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Early Killen

David Early (23) and Obinna Anochili-Killen (25) saw significant playing time for Marshall as freshmen, and will take on a heavier burden as sophomores.

HUNTINGTON — Mikel Beyers stood slumped over trying to catch his wind on Tuesday.

A few feet away, Obinna Anochili-Killen sat against the basket support.

Meanwhile, Andrew Taylor and Taevion Kinsey walked around with their hands on their heads and sweat dripping from their noses as they collected their breath.

In the moment, those players likely hated offseason conditioning work.

Given the scenario they faced in 2020, however, with COVID-19, they couldn’t be happier.

Marshall basketball players are back on the court getting in conditioning and drill work to prepare for the 2021-22 season.

“It’s just freedom,” Marshall guard Andrew Taylor said. “We were all stuck at home last year just thinking about not being allowed to be in the Cam [Henderson Center] with our guys competing. Now we’ve got that opportunity and I feel like guys are just fiending to be out there on the court — before practice, after practice.”

One player on whom the focus often lands in this offseason work is guard David Early, who will see an increase in minutes this fall with the exit of point guard Jarrod West to Louisville.

Early, who said he’s already lost several pounds from his formerly 240-pound frame, is embracing that opportunity.

“Where Jarrod left, I’ve got a big role to take on,” Early said. “My teammates trust me and I want to show them that I’m ready to work.”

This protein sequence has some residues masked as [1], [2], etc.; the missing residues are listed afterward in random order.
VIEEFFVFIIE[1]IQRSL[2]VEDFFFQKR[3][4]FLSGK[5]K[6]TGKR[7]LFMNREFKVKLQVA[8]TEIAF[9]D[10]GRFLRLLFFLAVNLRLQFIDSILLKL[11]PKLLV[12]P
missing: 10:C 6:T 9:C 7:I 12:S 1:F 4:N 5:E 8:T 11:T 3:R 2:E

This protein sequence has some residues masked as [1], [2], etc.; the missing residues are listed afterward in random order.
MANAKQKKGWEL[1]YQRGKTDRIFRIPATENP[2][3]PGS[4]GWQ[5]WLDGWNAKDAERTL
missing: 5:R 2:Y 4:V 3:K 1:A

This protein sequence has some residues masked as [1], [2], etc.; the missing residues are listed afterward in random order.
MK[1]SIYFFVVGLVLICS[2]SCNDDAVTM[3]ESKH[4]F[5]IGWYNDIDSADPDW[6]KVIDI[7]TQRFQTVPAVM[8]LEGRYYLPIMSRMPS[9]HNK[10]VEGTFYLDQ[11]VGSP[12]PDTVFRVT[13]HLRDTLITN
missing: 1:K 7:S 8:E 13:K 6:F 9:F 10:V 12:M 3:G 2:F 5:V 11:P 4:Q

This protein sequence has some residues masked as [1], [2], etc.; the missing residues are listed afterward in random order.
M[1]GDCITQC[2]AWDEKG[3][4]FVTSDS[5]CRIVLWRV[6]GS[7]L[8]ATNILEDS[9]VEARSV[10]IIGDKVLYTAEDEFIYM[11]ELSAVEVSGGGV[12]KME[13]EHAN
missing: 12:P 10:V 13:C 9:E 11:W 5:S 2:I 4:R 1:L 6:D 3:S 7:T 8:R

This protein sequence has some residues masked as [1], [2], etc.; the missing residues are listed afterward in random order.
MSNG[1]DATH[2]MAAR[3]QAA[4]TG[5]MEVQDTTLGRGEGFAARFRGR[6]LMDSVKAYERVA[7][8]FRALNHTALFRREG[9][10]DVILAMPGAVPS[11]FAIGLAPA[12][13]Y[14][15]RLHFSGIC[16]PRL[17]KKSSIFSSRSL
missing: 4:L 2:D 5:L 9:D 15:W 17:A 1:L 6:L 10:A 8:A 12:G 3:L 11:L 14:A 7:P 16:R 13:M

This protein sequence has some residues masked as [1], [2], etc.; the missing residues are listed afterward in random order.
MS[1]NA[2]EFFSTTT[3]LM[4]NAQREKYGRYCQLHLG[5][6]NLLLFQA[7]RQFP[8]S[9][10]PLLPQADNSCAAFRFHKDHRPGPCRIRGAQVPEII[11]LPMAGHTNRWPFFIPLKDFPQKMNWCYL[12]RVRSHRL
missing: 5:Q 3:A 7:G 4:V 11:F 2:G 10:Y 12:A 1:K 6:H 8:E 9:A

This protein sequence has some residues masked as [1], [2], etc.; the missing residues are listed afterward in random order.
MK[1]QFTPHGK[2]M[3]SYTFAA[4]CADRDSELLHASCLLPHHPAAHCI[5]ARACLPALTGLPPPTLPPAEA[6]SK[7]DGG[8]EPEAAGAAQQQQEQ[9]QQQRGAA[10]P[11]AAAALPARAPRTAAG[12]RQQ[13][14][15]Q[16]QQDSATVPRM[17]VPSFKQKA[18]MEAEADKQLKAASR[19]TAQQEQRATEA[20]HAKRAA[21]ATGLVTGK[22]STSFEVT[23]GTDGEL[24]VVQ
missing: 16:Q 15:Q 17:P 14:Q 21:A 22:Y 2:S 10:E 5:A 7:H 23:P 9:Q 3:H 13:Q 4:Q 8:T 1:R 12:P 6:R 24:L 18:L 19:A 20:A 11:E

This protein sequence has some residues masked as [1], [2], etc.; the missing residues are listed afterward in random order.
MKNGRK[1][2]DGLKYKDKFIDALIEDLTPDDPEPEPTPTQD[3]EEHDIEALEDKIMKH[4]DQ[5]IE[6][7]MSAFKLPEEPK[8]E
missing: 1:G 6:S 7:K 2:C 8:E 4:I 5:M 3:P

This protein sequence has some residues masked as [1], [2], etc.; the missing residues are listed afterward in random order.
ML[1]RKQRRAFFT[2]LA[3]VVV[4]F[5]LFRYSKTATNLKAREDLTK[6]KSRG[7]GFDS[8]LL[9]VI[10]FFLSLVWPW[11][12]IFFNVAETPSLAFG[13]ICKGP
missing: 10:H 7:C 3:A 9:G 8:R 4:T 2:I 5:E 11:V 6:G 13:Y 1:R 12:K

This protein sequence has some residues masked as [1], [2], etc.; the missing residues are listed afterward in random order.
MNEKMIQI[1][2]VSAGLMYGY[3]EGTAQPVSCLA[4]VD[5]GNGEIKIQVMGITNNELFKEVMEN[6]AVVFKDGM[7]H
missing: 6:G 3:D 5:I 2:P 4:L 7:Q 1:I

During Tuesday’s session, Early fired through the lane for an offensive rebound among the trees and hit an off-balance leaner off the glass, drawing praise from his teammates and coaches.

Marshall head coach Dan D’Antoni spoke to the importance of these sessions for Early and Anochili-Killen, who became key contributors last season as true freshmen despite never having an offseason to prepare.

D’Antoni also said that last year’s difficulties will lead to future success, given what they had to go through.

“The thing is, they are still freshmen,” D’Antoni said. “That’s the good thing. If they will stay freshmen and consider themselves freshmen, then they got a better warm-up than the other guys.

“Did it hurt us last year because they had to play like that? Yes. Is it better in the long run? Maybe. They are going to be better now as freshmen than they were last year as freshmen.”

Marshall standout Kinsey, who returned for 2021-22 after testing the NBA draft waters, said the offseason is a chance for him to work on those things scouts told him he needed to improve his draft stock for next season.

Following Tuesday’s session, Kinsey joined Beyers and Early in getting some extra shots up while fatigued — something they weren’t able to do together at this time last year.

“It definitely adds some excitement coming into the season,” Kinsey said. “We lost a couple key guys, so this summer ball helps us a lot.”

While it is only summer, it has a definite preseason feel to it as D’Antoni meticulously shut down drills to fine-tune things to his liking in each repetition while also imploring his team to use their imagination and creativity within plays.

It is all part of the structured freedom D’Antoni brings with the sport he loves.

“We’re working them hard to get them ready to be as good as they can be,” D’Antoni said. “I love basketball, so anytime I’m in the gym and we are working to get better, I’m happy as hell. I’m hoping COVID slowly goes away so we can get back to the point where, as a community, we can support this program. We have the type of kids that you can support and be proud of.”